In this in vitro study, it was shown that Lys can modulate the growth and the differentiation of osteoblasts cultured with Dex. There is the receptor on the cell surface or in the cytoplasm to Lys [21]. Furthermore, all amino acids have been shown to present mitogenic activity at doses equivalent to 0.1-, 1- and 10-fold their plasma concentration [8]. It is possible for them to regulate cell functions by signal transduction mediated receptors. In this study, nodule formation by bone marrow cells was significantly facilitated and osteocalcin production increased in the medium with a concentration of 10−8 M of Lys. It was thought that 10−8 M Lys had a direct effect on the undifferentiated mesenchymal stem cells among the bone marrow cells.

Some cytokines seem to play an important role in the pathogenesis of senile and post-menopausal bone loss because of their action as local mediators of bone remodeling [22]. Insulin-like growth factor-1 (IGF-1) is an important regulator of osteoblast metabolism and differentiation, and enhances the synthesis of bone matrix proteins by cultured osteoblastic cells [23]. It has been reported that the effects of Lys are probably mediated by IGF-1, which stimulates osteoblast proliferation and differentiation, type 1 collagen synthesis, OC production, and ALP activity [6,9]. Moreover, IGF-1 is considered as an important factor for bone longitudinal growth [11] and plays a role in trabecular and cortical bone formation. Lys increase in vitro IGF-1 production by osteoblast cultures [8]. Alternative approaches directed at increaseing IGF-1 production of osteoblasts seem to be attractive. Therefore, it would be interesting to verify the effects of Lys on IGF-1 expression and production by osteoblasts.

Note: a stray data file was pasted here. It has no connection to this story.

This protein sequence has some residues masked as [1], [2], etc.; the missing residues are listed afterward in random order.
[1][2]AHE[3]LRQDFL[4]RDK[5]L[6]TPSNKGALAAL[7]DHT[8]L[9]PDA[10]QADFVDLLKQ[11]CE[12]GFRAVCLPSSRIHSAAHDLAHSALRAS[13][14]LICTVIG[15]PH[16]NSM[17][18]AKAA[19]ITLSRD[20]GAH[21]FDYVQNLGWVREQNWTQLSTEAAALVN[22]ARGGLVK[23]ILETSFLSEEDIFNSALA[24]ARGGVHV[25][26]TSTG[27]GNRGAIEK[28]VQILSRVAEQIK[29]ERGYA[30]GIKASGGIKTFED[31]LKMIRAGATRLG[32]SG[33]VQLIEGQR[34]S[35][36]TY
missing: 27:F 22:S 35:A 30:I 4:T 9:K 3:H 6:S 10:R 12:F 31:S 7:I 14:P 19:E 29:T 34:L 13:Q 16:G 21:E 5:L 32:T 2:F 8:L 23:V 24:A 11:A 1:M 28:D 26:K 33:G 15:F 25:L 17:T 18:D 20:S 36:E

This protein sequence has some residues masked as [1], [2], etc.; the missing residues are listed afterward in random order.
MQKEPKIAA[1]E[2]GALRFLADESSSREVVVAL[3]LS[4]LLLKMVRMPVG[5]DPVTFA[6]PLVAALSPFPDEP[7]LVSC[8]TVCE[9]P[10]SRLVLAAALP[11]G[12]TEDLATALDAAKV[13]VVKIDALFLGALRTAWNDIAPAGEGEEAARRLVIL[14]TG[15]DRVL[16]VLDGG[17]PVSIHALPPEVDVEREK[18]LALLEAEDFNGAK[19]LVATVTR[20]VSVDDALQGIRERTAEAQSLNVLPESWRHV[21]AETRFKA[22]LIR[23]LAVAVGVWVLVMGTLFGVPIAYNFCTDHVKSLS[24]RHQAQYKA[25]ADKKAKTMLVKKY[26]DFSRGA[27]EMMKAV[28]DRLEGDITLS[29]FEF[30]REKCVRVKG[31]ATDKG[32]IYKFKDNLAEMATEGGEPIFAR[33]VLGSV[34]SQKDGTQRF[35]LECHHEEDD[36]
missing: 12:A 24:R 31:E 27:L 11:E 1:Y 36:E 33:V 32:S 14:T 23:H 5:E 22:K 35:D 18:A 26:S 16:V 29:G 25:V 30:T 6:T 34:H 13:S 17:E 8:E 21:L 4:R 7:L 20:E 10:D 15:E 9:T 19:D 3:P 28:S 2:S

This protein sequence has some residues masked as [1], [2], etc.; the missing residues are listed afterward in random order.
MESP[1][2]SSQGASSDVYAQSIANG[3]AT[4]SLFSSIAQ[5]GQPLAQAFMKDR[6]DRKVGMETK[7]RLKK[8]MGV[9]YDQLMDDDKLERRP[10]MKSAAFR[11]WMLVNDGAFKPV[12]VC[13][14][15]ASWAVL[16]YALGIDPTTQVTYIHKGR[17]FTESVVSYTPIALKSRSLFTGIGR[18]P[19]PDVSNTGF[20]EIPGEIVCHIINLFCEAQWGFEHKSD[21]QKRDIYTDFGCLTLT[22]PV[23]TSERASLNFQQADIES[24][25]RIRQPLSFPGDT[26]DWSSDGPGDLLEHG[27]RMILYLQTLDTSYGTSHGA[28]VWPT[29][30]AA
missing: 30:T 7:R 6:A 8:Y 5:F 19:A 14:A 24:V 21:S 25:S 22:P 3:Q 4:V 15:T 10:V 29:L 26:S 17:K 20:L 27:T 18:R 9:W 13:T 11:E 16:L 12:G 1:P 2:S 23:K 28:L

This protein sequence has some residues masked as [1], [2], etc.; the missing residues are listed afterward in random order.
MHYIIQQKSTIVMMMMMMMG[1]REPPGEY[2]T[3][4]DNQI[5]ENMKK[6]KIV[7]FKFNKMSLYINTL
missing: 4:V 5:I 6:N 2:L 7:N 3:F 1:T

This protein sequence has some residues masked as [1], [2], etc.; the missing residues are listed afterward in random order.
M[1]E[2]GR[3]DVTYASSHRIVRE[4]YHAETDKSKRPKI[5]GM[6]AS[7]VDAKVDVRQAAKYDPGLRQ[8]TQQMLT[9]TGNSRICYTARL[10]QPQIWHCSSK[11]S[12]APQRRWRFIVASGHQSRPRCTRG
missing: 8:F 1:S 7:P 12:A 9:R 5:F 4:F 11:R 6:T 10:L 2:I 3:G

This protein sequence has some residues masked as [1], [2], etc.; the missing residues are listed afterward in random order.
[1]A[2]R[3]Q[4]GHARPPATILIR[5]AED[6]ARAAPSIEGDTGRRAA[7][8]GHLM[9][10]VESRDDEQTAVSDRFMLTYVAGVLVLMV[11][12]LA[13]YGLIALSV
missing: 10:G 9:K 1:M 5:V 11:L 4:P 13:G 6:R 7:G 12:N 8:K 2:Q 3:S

It was shown that 108 M Lys should be a beneficial concentration for calcification by bone marrow cells in vitro. Lys might induce differentiation of multi-potent bone marrow stem cells to osteoblast precursor cells followed by nodule formation in the culture. It is concluded that Lys could play an important role in matrix production for bone formation in vitro.


This study was performed at the Morphological Research Facilities, Tissue Culture Facilities, Laboratory and Animal Facilities, Institute of Dental Research, Osaka Dental University.

This study was supported in part by a 2008-2010 Grant-in-Aid for Scientific Research (C: 20592246) and a 2011-2013 Grant-in-Aid for Scientific Research (C: 23592820) from the Japan Society for the Promotion of Science.